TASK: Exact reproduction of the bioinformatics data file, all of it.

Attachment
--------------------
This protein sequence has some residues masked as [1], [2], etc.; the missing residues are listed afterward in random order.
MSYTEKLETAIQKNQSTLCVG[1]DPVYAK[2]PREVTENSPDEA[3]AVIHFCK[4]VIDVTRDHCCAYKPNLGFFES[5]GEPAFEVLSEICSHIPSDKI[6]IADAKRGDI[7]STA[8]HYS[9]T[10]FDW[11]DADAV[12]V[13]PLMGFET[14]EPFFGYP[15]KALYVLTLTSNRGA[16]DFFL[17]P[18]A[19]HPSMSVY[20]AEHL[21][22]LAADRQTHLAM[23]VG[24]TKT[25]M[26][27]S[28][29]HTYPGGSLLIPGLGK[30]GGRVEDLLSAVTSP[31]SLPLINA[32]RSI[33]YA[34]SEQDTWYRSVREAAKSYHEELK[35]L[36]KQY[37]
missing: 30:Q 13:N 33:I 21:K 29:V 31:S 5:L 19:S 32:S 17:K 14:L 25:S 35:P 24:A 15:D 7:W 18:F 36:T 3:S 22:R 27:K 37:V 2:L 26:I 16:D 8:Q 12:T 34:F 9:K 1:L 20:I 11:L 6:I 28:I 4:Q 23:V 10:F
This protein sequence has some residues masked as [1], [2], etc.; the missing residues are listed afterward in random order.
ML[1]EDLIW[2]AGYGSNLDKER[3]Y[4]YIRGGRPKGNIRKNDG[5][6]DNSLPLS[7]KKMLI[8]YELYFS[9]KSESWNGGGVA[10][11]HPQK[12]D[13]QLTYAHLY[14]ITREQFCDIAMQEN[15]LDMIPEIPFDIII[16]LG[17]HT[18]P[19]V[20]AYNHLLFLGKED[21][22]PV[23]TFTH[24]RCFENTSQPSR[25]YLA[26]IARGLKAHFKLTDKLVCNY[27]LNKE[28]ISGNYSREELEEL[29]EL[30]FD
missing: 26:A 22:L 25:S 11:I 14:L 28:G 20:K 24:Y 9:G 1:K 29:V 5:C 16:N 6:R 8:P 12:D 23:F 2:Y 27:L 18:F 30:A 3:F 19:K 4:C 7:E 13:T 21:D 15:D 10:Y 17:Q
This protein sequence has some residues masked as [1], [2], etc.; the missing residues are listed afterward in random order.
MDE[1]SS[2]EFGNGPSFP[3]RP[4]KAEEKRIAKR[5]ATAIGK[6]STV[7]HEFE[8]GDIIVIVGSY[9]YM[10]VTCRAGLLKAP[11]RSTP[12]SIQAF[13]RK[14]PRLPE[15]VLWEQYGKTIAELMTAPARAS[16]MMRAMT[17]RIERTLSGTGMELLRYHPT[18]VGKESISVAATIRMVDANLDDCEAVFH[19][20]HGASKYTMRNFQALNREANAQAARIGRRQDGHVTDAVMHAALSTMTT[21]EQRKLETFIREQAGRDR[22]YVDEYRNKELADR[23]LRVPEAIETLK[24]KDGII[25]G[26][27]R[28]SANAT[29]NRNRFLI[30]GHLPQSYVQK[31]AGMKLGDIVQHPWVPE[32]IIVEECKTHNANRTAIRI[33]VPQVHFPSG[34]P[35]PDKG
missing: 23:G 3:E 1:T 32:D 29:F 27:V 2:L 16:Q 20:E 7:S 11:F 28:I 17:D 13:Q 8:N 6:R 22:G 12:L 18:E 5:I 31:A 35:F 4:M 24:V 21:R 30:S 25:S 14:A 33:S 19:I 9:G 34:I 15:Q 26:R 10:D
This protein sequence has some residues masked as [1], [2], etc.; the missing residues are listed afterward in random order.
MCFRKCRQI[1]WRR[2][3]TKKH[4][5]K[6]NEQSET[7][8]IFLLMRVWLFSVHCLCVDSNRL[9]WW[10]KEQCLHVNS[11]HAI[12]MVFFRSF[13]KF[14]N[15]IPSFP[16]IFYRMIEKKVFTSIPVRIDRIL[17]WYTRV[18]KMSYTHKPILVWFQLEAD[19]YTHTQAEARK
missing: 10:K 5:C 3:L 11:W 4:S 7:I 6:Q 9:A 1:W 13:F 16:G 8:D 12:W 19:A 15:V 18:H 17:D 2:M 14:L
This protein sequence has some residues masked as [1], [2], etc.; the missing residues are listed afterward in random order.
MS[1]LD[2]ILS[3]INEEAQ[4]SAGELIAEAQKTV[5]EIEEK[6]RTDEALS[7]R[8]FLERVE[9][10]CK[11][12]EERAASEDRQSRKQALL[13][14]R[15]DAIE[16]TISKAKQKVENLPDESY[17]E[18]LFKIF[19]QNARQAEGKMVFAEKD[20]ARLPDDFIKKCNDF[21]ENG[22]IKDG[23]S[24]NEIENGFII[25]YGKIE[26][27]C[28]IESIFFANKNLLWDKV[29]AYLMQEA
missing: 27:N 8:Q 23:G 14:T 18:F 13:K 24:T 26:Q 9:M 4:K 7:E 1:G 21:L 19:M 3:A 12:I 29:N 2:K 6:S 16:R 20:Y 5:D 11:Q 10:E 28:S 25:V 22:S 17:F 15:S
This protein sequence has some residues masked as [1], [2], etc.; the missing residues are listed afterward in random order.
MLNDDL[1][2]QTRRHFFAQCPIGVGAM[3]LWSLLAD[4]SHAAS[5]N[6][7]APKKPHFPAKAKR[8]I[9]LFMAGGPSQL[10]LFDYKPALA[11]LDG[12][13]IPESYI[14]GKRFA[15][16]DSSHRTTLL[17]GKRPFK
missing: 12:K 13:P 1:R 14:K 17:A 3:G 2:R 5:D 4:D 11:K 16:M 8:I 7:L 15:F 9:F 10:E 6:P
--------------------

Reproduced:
This protein sequence has some residues masked as [1], [2], etc.; the missing residues are listed afterward in random order.
MSYTEKLETAIQKNQSTLCVG[1]DPVYAK[2]PREVTENSPDEA[3]AVIHFCK[4]VIDVTRDHCCAYKPNLGFFES[5]GEPAFEVLSEICSHIPSDKI[6]IADAKRGDI[7]STA[8]HYS[9]T[10]FDW[11]DADAV[12]V[13]PLMGFET[14]EPFFGYP[15]KALYVLTLTSNRGA[16]DFFL[17]P[18]A[19]HPSMSVY[20]AEHL[21][22]LAADRQTHLAM[23]VG[24]TKT[25]M[26][27]S[28][29]HTYPGGSLLIPGLGK[30]GGRVEDLLSAVTSP[31]SLPLINA[32]RSI[33]YA[34]SEQDTWYRSVREAAKSYHEELK[35]L[36]KQY[37]
missing: 30:Q 13:N 33:I 21:K 29:V 31:S 5:L 19:S 32:S 17:K 14:L 25:S 35:P 24:A 15:D 7:W 18:F 36:T 3:S 22:R 27:K 37:V 2:L 26:I 16:D 8:Q 12:T 34:F 9:K 1:L 20:I 11:L 6:I 28:I 4:Q 23:V 10:F
This protein sequence has some residues masked as [1], [2], etc.; the missing residues are listed afterward in random order.
ML[1]EDLIW[2]AGYGSNLDKER[3]Y[4]YIRGGRPKGNIRKNDG[5][6]DNSLPLS[7]KKMLI[8]YELYFS[9]KSESWNGGGVA[10][11]HPQK[12]D[13]QLTYAHLY[14]ITREQFCDIAMQEN[15]LDMIPEIPFDIII[16]LG[17]HT[18]P[19]V[20]AYNHLLFLGKED[21][22]PV[23]TFTH[24]RCFENTSQPSR[25]YLA[26]IARGLKAHFKLTDKLVCNY[27]LNKE[28]ISGNYSREELEEL[29]EL[30]FD
missing: 26:A 22:L 25:S 11:I 14:L 28:G 20:K 24:Y 9:G 1:K 29:V 5:C 16:N 6:R 8:P 12:D 23:F 2:Y 27:L 18:F 30:A 3:F 19:K 4:C 7:E 13:T 21:D 15:D 10:Y 17:Q
This protein sequence has some residues masked as [1], [2], etc.; the missing residues are listed afterward in random order.
MDE[1]SS[2]EFGNGPSFP[3]RP[4]KAEEKRIAKR[5]ATAIGK[6]STV[7]HEFE[8]GDIIVIVGSY[9]YM[10]VTCRAGLLKAP[11]RSTP[12]SIQAF[13]RK[14]PRLPE[15]VLWEQYGKTIAELMTAPARAS[16]MMRAMT[17]RIERTLSGTGMELLRYHPT[18]VGKESISVAATIRMVDANLDDCEAVFH[19][20]HGASKYTMRNFQALNREANAQAARIGRRQDGHVTDAVMHAALSTMTT[21]EQRKLETFIREQAGRDR[22]YVDEYRNKELADR[23]LRVPEAIETLK[24]KDGII[25]G[26][27]R[28]SANAT[29]NRNRFLI[30]GHLPQSYVQK[31]AGMKLGDIVQHPWVPE[32]IIVEECKTHNANRTAIRI[33]VPQVHFPSG[34]P[35]PDKG
missing: 23:G 3:E 1:T 32:D 29:F 27:V 2:L 16:Q 20:E 7:S 11:F 28:I 17:D 13:Q 8:N 6:R 22:G 12:L 18:E 5:I 31:A 35:F 4:M 24:V 21:R 30:S 25:S 14:A 33:S 19:I 9:G 34:I 15:Q 26:R 10:D
This protein sequence has some residues masked as [1], [2], etc.; the missing residues are listed afterward in random order.
MCFRKCRQI[1]WRR[2][3]TKKH[4][5]K[6]NEQSET[7][8]IFLLMRVWLFSVHCLCVDSNRL[9]WW[10]KEQCLHVNS[11]HAI[12]MVFFRSF[13]KF[14]N[15]IPSFP[16]IFYRMIEKKVFTSIPVRIDRIL[17]WYTRV[18]KMSYTHKPILVWFQLEAD[19]YTHTQAEARK
missing: 10:K 5:C 3:L 11:W 4:S 7:I 6:Q 9:A 1:W 13:F 16:G 8:D 12:W 19:A 15:V 18:H 17:D 2:M 14:L
This protein sequence has some residues masked as [1], [2], etc.; the missing residues are listed afterward in random order.
MS[1]LD[2]ILS[3]INEEAQ[4]SAGELIAEAQKTV[5]EIEEK[6]RTDEALS[7]R[8]FLERVE[9][10]CK[11][12]EERAASEDRQSRKQALL[13][14]R[15]DAIE[16]TISKAKQKVENLPDESY[17]E[18]LFKIF[19]QNARQAEGKMVFAEKD[20]ARLPDDFIKKCNDF[21]ENG[22]IKDG[23]S[24]NEIENGFII[25]YGKIE[26][27]C[28]IESIFFANKNLLWDKV[29]AYLMQEA
missing: 27:N 8:Q 23:G 14:T 18:F 13:K 24:T 26:Q 9:M 4:K 7:E 1:G 21:L 19:M 3:A 12:I 29:N 2:K 6:S 16:R 20:Y 5:D 11:Q 10:E 28:S 25:V 22:S 17:F 15:S
This protein sequence has some residues masked as [1], [2], etc.; the missing residues are listed afterward in random order.
MLNDDL[1][2]QTRRHFFAQCPIGVGAM[3]LWSLLAD[4]SHAAS[5]N[6][7]APKKPHFPAKAKR[8]I[9]LFMAGGPSQL[10]LFDYKPALA[11]LDG[12][13]IPESYI[14]GKRFA[15][16]DSSHRTTLL[17]GKRPFK
missing: 12:K 13:P 1:R 14:K 17:A 3:G 2:R 5:D 4:D 11:K 16:M 8:I 7:L 15:F 9:F 10:E 6:P